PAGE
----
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Four more years for Barack Obama in the White House will see a US foreign policy which is increasingly focusing on China and the Asia-Pacific region.
The re-elected US leader has made it clear he likes to be seen as a 'Pacific President'. He talks often of a 'pivot towards Asia'. It gives you an idea of just how important he sees China and this part of the world.
After ending the war in Iraq and nailing the timeline of America’s exit strategy from Afghanistan the president's eyes are focussed here in Asia for his second term.
That's because China is the rising power of the world and America knows that China wants to take over the title, if not of super-power of the world then certainly economic super-power, over the next 10 years.
President Obama has said he wants 60% of America's warships stationed in the Asia-Pacific region by 2020. He wants to extend America's influence as China seeks to spread and cement its dominance in the region.
China took delivery of its first aircraft carrier a few weeks ago, sending shudders through American military circles about China's ambitions.
China is already the resident super-power in Asia. It practically built Cambodia and Burma's new infrastructures with its no-strings loans. It is busy wooing Thailand, offering it technology for a high-speed rail link.
That all stacks up to a head-on geo-strategic rivalry in the Asia-Pacific region between the US and China.
China's GDP, while having slowed, is still at a staggering 7.4%. Mitt Romney had said if he won the election he would declare China a 'currency manipulator'. He says China is stealing American jobs by keeping its currency artificially low, enabling it to deliver cheap exports.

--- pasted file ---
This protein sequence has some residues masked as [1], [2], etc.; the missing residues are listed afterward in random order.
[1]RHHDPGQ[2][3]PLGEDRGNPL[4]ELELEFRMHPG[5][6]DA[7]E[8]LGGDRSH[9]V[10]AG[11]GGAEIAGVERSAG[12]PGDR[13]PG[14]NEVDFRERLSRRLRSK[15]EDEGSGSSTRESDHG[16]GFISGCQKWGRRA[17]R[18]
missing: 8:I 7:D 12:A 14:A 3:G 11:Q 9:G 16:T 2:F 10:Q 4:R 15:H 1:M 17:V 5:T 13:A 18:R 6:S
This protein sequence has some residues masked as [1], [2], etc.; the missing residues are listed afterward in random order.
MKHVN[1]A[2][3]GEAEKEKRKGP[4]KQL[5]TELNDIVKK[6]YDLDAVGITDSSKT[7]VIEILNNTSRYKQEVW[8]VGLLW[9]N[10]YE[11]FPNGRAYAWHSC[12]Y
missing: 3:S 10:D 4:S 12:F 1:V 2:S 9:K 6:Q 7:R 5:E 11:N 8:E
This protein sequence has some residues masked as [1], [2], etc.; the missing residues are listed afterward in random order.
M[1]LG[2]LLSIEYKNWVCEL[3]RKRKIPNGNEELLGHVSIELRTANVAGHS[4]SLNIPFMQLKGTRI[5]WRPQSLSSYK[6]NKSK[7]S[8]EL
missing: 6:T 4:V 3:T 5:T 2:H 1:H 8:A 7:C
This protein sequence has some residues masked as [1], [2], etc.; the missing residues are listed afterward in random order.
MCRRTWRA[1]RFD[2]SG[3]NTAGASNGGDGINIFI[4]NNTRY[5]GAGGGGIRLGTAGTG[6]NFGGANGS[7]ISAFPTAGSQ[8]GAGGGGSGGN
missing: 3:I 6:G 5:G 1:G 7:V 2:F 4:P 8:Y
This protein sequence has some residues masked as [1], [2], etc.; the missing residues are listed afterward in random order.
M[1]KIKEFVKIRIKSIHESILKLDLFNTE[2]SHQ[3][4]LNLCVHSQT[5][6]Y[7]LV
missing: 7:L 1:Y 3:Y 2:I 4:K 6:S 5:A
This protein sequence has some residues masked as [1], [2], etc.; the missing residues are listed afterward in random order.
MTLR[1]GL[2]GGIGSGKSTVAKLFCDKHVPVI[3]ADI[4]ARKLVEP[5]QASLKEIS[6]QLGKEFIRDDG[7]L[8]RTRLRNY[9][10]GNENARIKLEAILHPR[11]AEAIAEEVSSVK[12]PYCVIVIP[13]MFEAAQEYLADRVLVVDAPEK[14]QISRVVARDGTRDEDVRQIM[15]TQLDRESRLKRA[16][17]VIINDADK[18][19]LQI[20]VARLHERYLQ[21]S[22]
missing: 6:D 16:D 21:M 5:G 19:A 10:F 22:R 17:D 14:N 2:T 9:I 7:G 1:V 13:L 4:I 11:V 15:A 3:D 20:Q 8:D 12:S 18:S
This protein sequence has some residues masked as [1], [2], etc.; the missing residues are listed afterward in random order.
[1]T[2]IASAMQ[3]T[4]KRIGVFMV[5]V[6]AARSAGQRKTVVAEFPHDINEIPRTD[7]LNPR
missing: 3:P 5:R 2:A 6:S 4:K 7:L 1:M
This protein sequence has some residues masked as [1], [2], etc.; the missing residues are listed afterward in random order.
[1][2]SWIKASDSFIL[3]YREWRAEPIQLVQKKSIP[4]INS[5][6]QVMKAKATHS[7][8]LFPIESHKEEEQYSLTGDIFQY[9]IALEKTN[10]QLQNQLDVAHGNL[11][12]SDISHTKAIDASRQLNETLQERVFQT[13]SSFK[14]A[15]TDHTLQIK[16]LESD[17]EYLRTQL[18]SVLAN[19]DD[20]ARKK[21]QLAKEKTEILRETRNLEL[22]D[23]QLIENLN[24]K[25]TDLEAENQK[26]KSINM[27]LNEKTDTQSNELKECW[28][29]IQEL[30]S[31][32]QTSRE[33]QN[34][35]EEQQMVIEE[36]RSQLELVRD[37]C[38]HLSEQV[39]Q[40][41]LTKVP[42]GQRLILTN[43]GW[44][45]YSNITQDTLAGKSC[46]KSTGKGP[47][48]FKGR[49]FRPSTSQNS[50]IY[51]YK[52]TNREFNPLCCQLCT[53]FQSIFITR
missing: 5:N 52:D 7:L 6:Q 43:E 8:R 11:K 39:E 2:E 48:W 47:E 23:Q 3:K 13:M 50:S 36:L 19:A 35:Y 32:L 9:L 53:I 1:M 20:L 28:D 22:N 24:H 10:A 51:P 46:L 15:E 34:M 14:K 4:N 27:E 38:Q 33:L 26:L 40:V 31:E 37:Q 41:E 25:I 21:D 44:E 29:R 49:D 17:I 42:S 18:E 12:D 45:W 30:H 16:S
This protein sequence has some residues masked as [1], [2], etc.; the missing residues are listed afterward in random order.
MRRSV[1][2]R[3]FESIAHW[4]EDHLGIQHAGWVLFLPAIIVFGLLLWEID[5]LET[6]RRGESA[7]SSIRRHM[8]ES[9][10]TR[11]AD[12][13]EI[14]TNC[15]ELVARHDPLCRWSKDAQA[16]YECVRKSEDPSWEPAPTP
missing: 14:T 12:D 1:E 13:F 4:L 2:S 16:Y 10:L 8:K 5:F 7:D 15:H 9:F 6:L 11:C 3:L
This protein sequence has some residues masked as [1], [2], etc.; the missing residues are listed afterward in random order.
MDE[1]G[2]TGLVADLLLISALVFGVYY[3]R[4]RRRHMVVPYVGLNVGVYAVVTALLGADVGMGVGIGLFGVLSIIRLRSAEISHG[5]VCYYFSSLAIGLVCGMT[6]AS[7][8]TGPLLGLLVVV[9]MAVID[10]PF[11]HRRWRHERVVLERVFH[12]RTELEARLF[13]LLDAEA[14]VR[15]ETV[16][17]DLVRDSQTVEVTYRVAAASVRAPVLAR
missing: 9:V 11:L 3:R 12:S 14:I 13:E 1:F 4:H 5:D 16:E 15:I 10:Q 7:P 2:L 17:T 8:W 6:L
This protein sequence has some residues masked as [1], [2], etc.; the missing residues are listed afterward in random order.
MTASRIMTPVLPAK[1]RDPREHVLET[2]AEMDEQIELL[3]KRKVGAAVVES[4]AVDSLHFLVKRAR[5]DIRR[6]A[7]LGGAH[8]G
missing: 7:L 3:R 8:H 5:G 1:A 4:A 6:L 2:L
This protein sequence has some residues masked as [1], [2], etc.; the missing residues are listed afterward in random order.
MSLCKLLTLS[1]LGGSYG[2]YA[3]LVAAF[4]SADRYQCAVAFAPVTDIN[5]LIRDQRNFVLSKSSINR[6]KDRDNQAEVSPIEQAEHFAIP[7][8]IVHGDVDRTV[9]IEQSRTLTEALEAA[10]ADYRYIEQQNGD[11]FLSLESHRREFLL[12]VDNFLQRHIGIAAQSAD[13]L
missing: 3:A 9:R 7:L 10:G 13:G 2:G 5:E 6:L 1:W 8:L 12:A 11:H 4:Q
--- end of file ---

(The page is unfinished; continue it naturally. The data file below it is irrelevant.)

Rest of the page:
It is clear that the issue of trade between the US and China is a top priority for President Obama too, if he is to deliver on his pledge of rebuilding the US economy and delivering more jobs.
We watched the US election unfold on big screens at a Beijing hotel at an event hosted by the US Embassy. There was a mock-up polling booth - and people dishing out stickers which said 'I voted'.
It is more than an ironic twist that the event was held on the eve of China's once-a-decade power transition - the 18th Communist Party Congress.
During the Congress China unveils its leaders for the next 10 years - chosen by the minute inner circle of the Communist Party elite.
China is the world’s most populous nation - 1.3 billion people - amounting to a fifth of the world's population. Yet none of them have a say in who will lead them.
At the US Embassy event, invited Chinese guests could choose whether to stand next to life-size cut-outs of Barack Obama or Mitt Romney to have their pictures taken. It is the only choice these Chinese people get to make when it comes to political events in China this week.